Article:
Introduction: 3 Ingredient Cupcake Filling--Using SCIENCE!
Hi everyone! Have you been looking for new, fun ways to impress your friends or little siblings? These fruity caviar beads are a great way to conduct simple little kitchen science with younger children or friends who might be interested. I made this Instructable to inspire creative thinking, and the tasty orbs are sure to be popular with kids--you might even get some future pro chefs.
Personally, cupcake filling can be too sweet for my liking, as I'm not typically an icing person, I usually eat plain cupcakes with a small amount of frosting. However, I decided that I wanted to try and make a filling where the icing would not compete with the sweetness, and would instead enhance it and make eating cupcakes with filling more enjoyable.
Step 1: Assembling Materials
For the taste fruity caviar filling you will need:
- Cupcakes! (I made them from boxed mix, but of course you can use your own recipe if you so desire!)
- Tall glass of canola oil (as many as you need)
- 1/4 tsp Agar Agar (you can buy it HERE on Amazon, of you can look in the Asian section of your local grocery store)
- 3/4 cup of liquid (I used healthier fruit juices, but you can used bottled beverages as well, I'm not sure how well carbonated drinks will work with the process, but it's worth a shot! The white bowl has apple juice in it, not chicken stock or oil, I swear.)
- Strainer to drain the oil
- Bowl to catch oil
- Some sort of dropper (or you could use straws)
SCIENCE NOTE: If you decide to use straws, be extremely careful because the liquid will have been boiled. I recommend putting the liquid in another tall glass and using it from there. If you're unfamiliar with this method, what you do is put the straw into the liquid, then use your index finger to seal the top of the straw so no liquid escapes when you take the straw out. From there, it's a matter of carefully releasing pressure from your finger so the liquid can carefully drip out into the oil.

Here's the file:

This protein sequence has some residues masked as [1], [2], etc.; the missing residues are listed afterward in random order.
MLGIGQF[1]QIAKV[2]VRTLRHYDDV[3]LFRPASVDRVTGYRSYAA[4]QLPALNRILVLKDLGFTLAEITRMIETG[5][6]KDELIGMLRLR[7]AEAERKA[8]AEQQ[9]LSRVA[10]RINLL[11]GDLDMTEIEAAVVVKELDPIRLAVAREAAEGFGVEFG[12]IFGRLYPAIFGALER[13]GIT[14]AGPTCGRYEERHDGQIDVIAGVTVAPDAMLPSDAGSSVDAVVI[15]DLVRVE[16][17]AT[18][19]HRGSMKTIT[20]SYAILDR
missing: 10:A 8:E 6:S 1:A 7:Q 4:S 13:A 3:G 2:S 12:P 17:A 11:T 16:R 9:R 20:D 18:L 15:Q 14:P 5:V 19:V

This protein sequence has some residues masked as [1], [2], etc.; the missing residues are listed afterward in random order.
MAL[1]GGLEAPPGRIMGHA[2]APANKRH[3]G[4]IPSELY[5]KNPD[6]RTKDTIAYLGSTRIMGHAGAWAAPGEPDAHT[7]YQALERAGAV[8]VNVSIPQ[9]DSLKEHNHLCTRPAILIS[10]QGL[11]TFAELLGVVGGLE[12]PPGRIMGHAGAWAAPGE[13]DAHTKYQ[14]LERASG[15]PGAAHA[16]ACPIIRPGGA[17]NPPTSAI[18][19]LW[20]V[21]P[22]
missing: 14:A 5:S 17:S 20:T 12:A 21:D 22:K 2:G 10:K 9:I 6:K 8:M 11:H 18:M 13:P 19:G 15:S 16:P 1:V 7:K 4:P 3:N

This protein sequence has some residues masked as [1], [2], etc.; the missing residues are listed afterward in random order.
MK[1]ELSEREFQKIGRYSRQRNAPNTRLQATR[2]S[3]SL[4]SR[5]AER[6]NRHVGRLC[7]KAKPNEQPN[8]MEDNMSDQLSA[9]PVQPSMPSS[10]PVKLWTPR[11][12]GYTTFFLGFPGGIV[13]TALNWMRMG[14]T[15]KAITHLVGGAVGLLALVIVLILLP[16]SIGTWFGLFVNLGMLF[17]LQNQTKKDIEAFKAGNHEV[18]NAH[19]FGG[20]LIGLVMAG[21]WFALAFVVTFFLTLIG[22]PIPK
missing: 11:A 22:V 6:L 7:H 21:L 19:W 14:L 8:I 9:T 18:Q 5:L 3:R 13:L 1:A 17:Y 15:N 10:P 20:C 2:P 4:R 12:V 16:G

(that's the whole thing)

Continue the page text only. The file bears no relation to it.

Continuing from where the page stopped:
SCIENCE NOTE: The strawberry cupcakes on the top right turned out to be too short to use, so I ended up using the red velvet and chocolate cupcakes.
Step 2: Oil, Meet Freezer...
I chilled the oil by putting it in the freezer and waited about 40 minutes to an hour. You don't want to freeze the oil, of course, but make sure it's really cold before you start preparing the your fruit juice. I waited until about an hour before taking the oil out of the freezer, but you don't need to wait that long.
Chilling the oil is one of the fastest steps, so during this time you can prepare the other ingredients, as the Agar Agar and your fruit juice or other liquids. I also recommend baking cupcakes a day earlier, so the kitchen won't be quite as chaotic. :) The hard part is keeping everyone's hands away from the cupcakes, though!
SCIENCE NOTE: You could even take the oil out after you've let your juice and Agar Agar mixture cool, just as long as it doesn't completely freeze.
Step 3: Flame On...
Put your fruit juice or other liquid into a small sauce pan and bring the heat up to high. Using your whisk, mix in the Agar Agar continuously. Keep mixing until it comes to a boil, which shouldn't be too long, since there isn't a ton of liquid.
After your liquid has come to a boil, turn off the head and remove it from the burner. Set it aside for several minutes (I waited 7-8 minutes), and you can finally begin the fun part!
Step 4: Drops Away!
Now it's time to form the fruity caviar! Do this by filling a dropper, straw or something that can create good-sized caviar. Once you've filled your dropping device with the liquid, you'll want to move fairly quickly so the drops don't become too large, but varying sizes of fruity caviar would certainly be fun to play with.